This species may be transferred to the genus Phyllanthus. A paper by Warren L. Wagner and David H. Lorence ‘A nomenclator of Pacific oceanic island Phyllanthus (Phyllanthaceae), including Glochidion’ PhytoKeys 4:67-94 (2011)[
], has proposed submerging the genera Breynia, Glochidion, Reverchonia, Phyllanthodendron, and Sauropus into a broadened concept of the genus Phyllanthus. This proposal has not yet (2014) been fully accepted, although the ‘World Checklist of Selected Plant Families’ has accepted the name changes of the Pacific Island species of Glochidion, as detailed in the paper. If the proposal is accepted, then the name of this species will be Phyllanthus eriocarpus (Champ. ex Benth.) Müll.Arg.[
Diasperus anamiticus Kuntze
Diasperus eriocarpus (Champ. ex Benth.) Kuntze
Diasperus villicaulis (Hook.f.) Kuntze
Glochidion anamiticum Kuntze
Glochidion annamense Beille
Glochidion esquirolii H.Lév.
Glochidion villicaule Hook.f.
Phyllanthus eriocarpus (Champ. ex Benth.) Müll.Arg.
Glochidion eriocarpum is an erect, many-branched, probably deciduous shrub or a tree that can grow up to 8 metres tall. The bole is up to 10cm in diameter[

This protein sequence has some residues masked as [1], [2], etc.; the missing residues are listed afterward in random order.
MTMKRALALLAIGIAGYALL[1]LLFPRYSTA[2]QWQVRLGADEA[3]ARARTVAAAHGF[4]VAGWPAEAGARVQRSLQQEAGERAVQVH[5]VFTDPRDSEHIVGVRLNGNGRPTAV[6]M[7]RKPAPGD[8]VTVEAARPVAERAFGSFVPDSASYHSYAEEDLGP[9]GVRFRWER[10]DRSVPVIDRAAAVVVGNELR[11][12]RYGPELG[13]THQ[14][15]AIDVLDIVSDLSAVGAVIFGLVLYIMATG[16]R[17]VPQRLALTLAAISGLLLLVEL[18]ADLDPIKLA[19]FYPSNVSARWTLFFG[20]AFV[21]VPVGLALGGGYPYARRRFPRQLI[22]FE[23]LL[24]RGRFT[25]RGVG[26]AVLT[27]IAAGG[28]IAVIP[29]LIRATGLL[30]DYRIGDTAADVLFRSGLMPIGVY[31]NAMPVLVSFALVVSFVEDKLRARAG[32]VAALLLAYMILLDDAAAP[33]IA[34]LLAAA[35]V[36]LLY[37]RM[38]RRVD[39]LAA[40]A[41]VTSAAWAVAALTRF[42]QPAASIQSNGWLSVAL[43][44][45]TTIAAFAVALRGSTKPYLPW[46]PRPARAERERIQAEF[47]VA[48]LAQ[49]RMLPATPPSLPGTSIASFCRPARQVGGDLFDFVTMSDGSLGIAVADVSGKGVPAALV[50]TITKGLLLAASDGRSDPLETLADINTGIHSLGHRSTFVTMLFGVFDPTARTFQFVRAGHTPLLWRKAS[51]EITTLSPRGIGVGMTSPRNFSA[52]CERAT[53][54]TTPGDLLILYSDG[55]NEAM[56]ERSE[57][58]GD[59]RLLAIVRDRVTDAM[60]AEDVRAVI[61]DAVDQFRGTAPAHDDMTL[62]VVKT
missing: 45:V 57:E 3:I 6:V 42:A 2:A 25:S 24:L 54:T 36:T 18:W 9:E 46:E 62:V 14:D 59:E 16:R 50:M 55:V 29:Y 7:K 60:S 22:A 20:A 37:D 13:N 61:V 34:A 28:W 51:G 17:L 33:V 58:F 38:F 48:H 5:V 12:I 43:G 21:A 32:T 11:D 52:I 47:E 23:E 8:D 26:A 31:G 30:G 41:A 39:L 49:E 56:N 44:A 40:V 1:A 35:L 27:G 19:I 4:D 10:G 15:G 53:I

The plant is harvested from the wild for local medicinal use.
E. Asia - southern China, Myanmar, Thailand, Vietnam, Malaysia, Indonesia, Phillipines
Rare to common in savannah, deciduous (dipterocarp-oak) forest, hill evergreen forest, Pinus forest, open (fire-damaged) clearings, disturbed forest, along streams, roads and in swampy places; at elevations from 100 - 1,700 metres[
The plant grows in the wild on limestone soils and over granite bedrock[
The plant can flower and produce fruit all year round[
This species is noteworthy for its pollination mechanism, which involves a symbiotic relationship with moths of the genus Epicephala. This closely parallels that found in Yucca species[
All parts or roots and leaves are used as medicine for urticaria, mastitis, toothache, menorrhagia, dysentery, skin eczema, enteritis, etc[
The roots and leaves are antipruritic, antispasmodic, astringent and febrifuge[
]. A decoction is used externally in the treatment of allergic reactions (especially to Chinese lacquer from Toxicodendron spp.), arthritis, rheumatism, styes, burns, weeping dermatitis, dysentery, gastroenteritis, haemoptysis and traumatic injuries[
The fresh leaves are crushed and applied topically, or used as a wash in bathes, to treat skin problems, rheumatic joints etc[
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